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Discussion in 'Ride Reports - Epic Rides' started by RoninMoto, Apr 14, 2012.
Darn... Though we we're going to get the detailed, close-up walk around of your bike set-up
Noah, I thought that was you coming out of the Suzuki dealership in Shibuya today!
If you should still be in two minds, this may convince you:
<iframe src="//www.youtube.com/embed/VJMYMC4jxKM?rel=0" allowfullscreen="" width="480" frameborder="0" height="360"></iframe>
You know it makes sense dude!
That is an awesome video!!!
Wasn't me.. I'm in Nagoya now.. Plus.. why would I be in a Suzuki dealership? :huh
To show 'em what Suzi should be building
Worst. Southern. Accent. Ever.
That accent doesn't exisit on this planet.
Just followed your link and read that RR. Fantastic stuff.
I think a lot of people have. The opening photography is amazing. Well spotted Noah
Craig, Do you find yourself looking at his photos saying "I think I met that guy"... ?
Sept. 10 Sakalinsk to Wakkaina, Hokkaido, Japan. 50 km riding Ferry from 160 km average speed, around 29 km/h. Total time 6 hours.
We woke up at 5:30 in the morning and rode south to Korsakov. Here is how you get on the ferry to Hokkaido. There are 2 important locations.
Heartland Ferry Office
Customs and Terminal
There are 2 ways to go into Japan with a motorcycle. Have a Carnet, or use the Japan customs form C5014.
You will need to go to the Heartland ferry office a couple days prior to the boat leaving. We went the day before and they pushed my documents through. This is not a recommended way to do it. There are a few documents to fill out. They will need a contact address, phone number and name in Japan. Luckily I had just met a friend from Japan a few days earlier. For my Japan Itinerary, I just filled out names of cities I knew. I don't think it matters.
Documents you will need:
Drivers licence and International Drivers Permit.
Russia Temp Import/Customs declaration for motorcycle.
Make sure you have your motorcycle engine # writen down because its required.
A copy of one of the documents I filled out.
All my copied documents were sent to Japan to be looked at. We got a call later that night that we could come in the morning at 8:00 and buy a ticket. The cost was about $340 for the motorcycle and me. 1 way Economy class. Once on the boat I had to pressure wash my moto. They had a pressure washer and brushes for me to use. The Japanese crew was really nice and they helped me a lot. I was glad I had washed my bike a few days earlier in Yuzhno. The ferry ride took 6 hours to get to Wakkanai. The boat was way cleaner then any of the Russian ferries I had been on. The common area was carpeted, normal Japan style. You take your shoes off and sit/lay on the floor. They have pillows to use as well as a snack/lunch.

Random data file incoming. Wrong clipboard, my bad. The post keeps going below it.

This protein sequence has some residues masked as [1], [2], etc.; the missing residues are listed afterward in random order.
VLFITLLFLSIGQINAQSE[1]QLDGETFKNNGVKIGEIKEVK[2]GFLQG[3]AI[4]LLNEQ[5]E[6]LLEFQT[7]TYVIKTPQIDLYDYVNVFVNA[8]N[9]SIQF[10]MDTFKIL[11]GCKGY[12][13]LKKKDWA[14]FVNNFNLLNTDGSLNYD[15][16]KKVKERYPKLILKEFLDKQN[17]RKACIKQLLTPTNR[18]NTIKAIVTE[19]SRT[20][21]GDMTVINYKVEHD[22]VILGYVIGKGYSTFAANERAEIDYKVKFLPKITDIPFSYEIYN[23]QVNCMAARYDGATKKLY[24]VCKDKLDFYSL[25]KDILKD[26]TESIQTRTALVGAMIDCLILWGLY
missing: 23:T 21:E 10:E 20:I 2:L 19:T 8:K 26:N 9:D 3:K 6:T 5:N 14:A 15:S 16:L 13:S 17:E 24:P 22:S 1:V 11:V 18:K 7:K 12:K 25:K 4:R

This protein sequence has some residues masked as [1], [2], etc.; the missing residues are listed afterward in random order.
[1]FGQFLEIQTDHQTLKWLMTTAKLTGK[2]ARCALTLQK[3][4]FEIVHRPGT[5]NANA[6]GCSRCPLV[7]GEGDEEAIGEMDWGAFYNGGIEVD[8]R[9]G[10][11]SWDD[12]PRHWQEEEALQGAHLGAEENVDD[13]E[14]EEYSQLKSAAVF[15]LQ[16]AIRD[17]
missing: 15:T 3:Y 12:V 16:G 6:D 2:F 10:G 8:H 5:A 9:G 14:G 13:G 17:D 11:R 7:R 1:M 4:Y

High tech gate for the dock.
Most of the cargo were passengers. I think I was the only one with a personal vehicle.
When I got to Japan an agent from Nippon Express was waiting for me. He had copies of all my documents. He told me to find him after I went through passport control. He and a customs agent looked over my motorcycle and stamped the C5014 document. The total cost for getting in was 22,000 Yen. This is about $220. Insurance for the motorcycle was also included in this price. All in all, it was quite easy and the Japan customs agent and Nippon Express agent were very nice and helpful. This was a breeze when compared to Kazakh customs after the ferry from Baku, AZ.
My stamped C5014 doc.
I spent the night in a Youth Hostel in Wakkanai. I had just traded Russia's "bid, dirty and wild" for Japan's "Cute, clean and safe". The closest point is about 50 km between Hokkaido and Sakhalin but it might as well be the other side of the world.
I am assuming that you are using your originals for all your boarder crossings. Have you tried using copies? Any lessons learned from the ?How many crossings?
I give originals to boarder crossings... but i always have copies. If I get pulled over by police I give copies.. in case they try to ask fro bribes.
Hey Noah. Where will you spend your 30th? Thailand?? I'm the 22nd, but ill be sure to toast to you in a bit over a month. Watching with great interest
Noah awesome report. Excellent pics and videos. Had a question about the ignition wires that keep going out on you. Is there a more permanant fix so as to keep it from going out in the future? Or something that someone planning a trip on a 690 could do to prevent it from occuring?
Yeah, You could heat shrink the crap out of them... then ziptie them so they don't vibrate.
Much of my problem stemmed from the previous owner. When the Rallyraid kit was installed, the wires weren't long enough so they were lengthened with 2 short wires. The the Ignition coil uses 1 small and 1 large connector, when he installed the wires, he used 2 large wires. These came loose, then broke then, then came loose again. I think I have a pretty good fix now.
That's what I did to my wife's ignition wires (2008 690 E). We bought it used with RR tanks and got stranded in Taylor Park, CO with a broken ignition wire. I soldered on new spade connectors and about 2 inches of heat shrink. No problems since then (with those wires anyway). I do plan to lengthen them, maybe this winter, as they are tight and the RR bracket does put the wires at their limit.
Thanks again for the ride Noah! Awesome vicarious Nirvana!
Just think about how boring it would be if every bike performed flawlessly for a 100k miles in grueling conditions. Sounds like no fun...
Great report Noah! Curious about your Sidi Boots that packed it in...were they Rains or the Gore-Tex ones? How long did you have them for?
I'll take trouble free anyday. I want to ride not wrench.